The sample to be analysed is weighed accurately to one millionth of a gram inside a small tin capsule.
This capsule is introduced to the analyser's furnace (combustion tube), which is at a temperature of 950 ºC. At this temperature the tin capsule combusts in a high oxygen environment to form tin oxide. This combustion elevates the temperature to well above 1800ºC. At this temperature, the sample is 'vapourised' and then undergoes complete combustion, to form CO2, N2, NxOy, H2O and other by-products. Undesirable by products such as halogens, sulfur, phosphorus, etc. are removed by 'scrubbing' chemicals inside the combustion tube.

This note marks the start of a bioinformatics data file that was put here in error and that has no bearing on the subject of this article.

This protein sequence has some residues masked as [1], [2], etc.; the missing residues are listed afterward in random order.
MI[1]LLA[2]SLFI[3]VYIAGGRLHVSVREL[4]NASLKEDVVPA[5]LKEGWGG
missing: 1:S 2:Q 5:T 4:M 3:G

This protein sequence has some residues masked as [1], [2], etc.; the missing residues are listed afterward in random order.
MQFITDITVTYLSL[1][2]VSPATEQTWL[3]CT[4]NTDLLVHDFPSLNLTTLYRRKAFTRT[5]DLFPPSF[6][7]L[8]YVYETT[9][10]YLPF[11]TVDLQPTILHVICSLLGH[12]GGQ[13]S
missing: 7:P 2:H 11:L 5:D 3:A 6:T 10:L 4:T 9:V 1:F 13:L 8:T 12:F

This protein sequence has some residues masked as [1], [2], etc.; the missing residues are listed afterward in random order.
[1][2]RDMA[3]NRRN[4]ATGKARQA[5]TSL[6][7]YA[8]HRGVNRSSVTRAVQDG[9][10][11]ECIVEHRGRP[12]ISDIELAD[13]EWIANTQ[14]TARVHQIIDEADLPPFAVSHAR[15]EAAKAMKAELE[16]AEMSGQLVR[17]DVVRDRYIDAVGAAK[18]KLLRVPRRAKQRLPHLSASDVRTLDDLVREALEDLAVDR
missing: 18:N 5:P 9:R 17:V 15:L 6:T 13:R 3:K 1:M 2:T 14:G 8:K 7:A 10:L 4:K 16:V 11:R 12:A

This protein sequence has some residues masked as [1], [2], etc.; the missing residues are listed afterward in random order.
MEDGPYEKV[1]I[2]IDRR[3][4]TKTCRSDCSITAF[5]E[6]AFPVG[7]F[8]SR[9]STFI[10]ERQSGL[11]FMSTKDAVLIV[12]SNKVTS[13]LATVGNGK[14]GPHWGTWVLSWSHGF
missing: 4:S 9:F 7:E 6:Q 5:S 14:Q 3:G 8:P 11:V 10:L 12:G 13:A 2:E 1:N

After combustion, the sample gases flow through a reduction tube which removes any unused oxygen, and converts oxides of nitrogen to N2.
These gases are then homogenised at a precise temperature, pressure and volume in the mixing area.
A small portion of this mixture, from the sample volume, then flows through a series of thermal conductivity cells (the detector), where the 'quantity' of each gas, CO2, H2O, N2 and He carrier gas, is recorded.
From these readings, and the weight of sample used it is possible to calculate %C, %H, %N.